March 15, 2023

Rector’s eNews – 15 March 2023

/ Rector's eNews

Next Tuesday (21 March), we will be celebrating Human Rights Day at Michaelhouse. Since we are an all-boarding school, we do not have a holiday on this day, but rather use it as a day of education and reflection: we give consideration to what human rights are.

On 10 December 1948, the United Nations General Assembly met in Paris and established the fundamental human rights which, it was believed, should be universally protected. This paved the way for the adoption of a variety of more carefully defined human rights in a host of countries, including South Africa. Some of the better known of those ideas contained in the UN Declaration are evident in the earlier articles of the Declaration. In Article One, for example, it was declared that all human beings are born free and equal in dignity and rights. They are endowed with reason and conscience and should act towards one another in the spirit of brotherhood. In Article Two, “everyone is entitled to all the rights and freedoms set forth…without distinction of any kind such as race, colour, sex, language, religion, political or other opinion, national or social origin, property, birth or other status. Furthermore, no distinction shall be made on the basis of the political, jurisdictional or international status of the country or territory to which a person belongs…” and in Article Three, “everyone has the right to life, liberty and security of person”. Other articles deal with freedom from slavery and torture, freedom to form one’s own opinions and expression, the right to work and to education and other non-discriminatory practices. A general overview of human rights may be encapsulated in the notion that one is free to live in such a way as one chooses without harming others.

As most people know, the Sharpeville massacre took place on 21 March 1960: 69 people died and 180 were wounded on that day which proved pivotal in the history of this country. South Africans, therefore, reflect on the sacrifices made by many and on human rights particularly on 21 March each year and, in the Bill of Rights in South Africa, the right to life, the right to equality and human dignity, the right to citizenship and security, as well as the right to associate with whom one wishes and to hold one’s own beliefs and opinions have been validated.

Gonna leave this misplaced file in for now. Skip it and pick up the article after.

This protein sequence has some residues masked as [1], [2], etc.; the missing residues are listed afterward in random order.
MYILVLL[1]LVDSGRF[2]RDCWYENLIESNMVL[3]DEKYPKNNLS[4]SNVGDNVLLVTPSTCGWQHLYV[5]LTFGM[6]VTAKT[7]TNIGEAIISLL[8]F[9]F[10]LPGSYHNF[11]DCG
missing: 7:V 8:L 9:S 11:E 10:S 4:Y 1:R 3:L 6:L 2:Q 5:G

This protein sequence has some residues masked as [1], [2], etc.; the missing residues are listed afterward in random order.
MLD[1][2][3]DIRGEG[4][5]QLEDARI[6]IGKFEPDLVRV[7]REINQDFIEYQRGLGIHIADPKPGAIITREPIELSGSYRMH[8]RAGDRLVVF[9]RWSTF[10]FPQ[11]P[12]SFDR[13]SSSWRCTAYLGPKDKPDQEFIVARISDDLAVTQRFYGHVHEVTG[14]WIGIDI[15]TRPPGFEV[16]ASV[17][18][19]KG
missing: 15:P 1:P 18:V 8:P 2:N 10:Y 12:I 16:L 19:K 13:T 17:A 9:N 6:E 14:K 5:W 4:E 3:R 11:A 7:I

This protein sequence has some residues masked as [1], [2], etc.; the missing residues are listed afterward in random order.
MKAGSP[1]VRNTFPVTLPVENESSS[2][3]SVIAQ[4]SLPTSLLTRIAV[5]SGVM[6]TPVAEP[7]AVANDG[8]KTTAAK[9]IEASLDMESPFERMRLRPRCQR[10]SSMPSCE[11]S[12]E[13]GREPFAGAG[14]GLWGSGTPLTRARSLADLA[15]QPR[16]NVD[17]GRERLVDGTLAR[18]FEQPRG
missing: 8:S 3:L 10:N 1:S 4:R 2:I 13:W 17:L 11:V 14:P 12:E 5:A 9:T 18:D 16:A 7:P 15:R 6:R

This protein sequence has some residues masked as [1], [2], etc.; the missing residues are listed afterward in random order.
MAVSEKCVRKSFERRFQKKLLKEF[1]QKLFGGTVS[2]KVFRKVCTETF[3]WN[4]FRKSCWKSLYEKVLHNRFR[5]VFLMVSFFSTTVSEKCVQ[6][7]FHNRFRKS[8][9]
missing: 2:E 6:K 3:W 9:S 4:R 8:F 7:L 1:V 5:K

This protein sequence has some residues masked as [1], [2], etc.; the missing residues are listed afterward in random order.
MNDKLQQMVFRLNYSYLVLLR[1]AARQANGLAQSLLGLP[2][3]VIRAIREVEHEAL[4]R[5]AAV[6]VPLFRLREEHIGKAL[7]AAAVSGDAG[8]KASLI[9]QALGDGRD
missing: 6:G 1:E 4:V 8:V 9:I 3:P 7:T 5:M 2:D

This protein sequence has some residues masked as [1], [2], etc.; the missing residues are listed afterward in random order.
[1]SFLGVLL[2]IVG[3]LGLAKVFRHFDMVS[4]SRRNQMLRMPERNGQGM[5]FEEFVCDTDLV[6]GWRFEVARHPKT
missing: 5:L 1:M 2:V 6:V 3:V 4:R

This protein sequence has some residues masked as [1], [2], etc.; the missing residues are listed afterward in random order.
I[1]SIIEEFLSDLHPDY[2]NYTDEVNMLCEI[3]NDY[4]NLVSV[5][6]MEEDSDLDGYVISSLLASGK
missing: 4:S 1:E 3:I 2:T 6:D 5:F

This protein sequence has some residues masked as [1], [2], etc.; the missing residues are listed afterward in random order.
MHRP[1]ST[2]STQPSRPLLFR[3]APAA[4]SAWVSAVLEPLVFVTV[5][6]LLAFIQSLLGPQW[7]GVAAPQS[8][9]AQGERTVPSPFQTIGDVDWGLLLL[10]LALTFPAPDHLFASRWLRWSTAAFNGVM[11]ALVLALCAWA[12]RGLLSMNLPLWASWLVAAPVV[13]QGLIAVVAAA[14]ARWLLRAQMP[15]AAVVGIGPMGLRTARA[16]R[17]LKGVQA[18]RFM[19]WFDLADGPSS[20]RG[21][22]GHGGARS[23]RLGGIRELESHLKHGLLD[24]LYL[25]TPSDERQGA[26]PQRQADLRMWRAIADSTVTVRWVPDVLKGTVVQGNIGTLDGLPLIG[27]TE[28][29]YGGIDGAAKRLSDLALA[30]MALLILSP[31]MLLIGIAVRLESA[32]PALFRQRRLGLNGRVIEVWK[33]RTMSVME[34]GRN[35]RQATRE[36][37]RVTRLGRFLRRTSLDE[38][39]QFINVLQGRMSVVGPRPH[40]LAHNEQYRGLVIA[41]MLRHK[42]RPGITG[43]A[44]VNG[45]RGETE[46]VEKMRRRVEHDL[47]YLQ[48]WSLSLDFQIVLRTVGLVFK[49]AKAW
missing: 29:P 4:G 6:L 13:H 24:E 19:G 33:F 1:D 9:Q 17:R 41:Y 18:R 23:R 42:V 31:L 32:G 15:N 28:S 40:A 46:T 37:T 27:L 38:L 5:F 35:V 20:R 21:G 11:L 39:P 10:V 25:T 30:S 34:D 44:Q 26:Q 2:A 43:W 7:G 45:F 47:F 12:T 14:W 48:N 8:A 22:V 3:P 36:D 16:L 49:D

Some of the most violated rights in South Africa include gender based violence, the undermining of sexual and reproductive rights, the right to education, the right to health and the right to water and sanitation.

Next Tuesday we will hold an assembly during which we will focus on basic human rights as they impact on South Africans. Hopefully, boys will be inspired to be more conscious of the need to uphold human rights where they see them being eroded.

At a recent meeting of the Heads of Schools in KwaZulu-Natal, a Spectator Code of Conduct was discussed and we all fully endorse the importance of being proactive in supporting our boys and coaches and, indeed, creating a healthy climate of friendly rivalry and competition around our sporting events. However, such rivalry and competition should never encompass spectators using foul language, harassing players, coaches or officials, engaging in physical or verbal altercations and embarrassing our young people through bad behaviour.

We should respect the dignity and worth of all players, coaches and officials by applauding good performances and by congratulating participants, regardless of the game’s outcome. We encourage players to stick to the rules and accept the decisions of referees/umpires and to recognise that encouragement is the most powerful agent of motivation that we can offer. It is really important that, whilst being enthusiastic about supporting our teams, we maintain the right balance in our regard for our opponents. On a slightly different note, could I remind parents that we are a smoke-free zone, apart from a few specifically designated smoking areas around the campus.

I do wish to thank you in advance for your support and cooperation especially over the course of the next few months.

Read the full Rector’s eNews here

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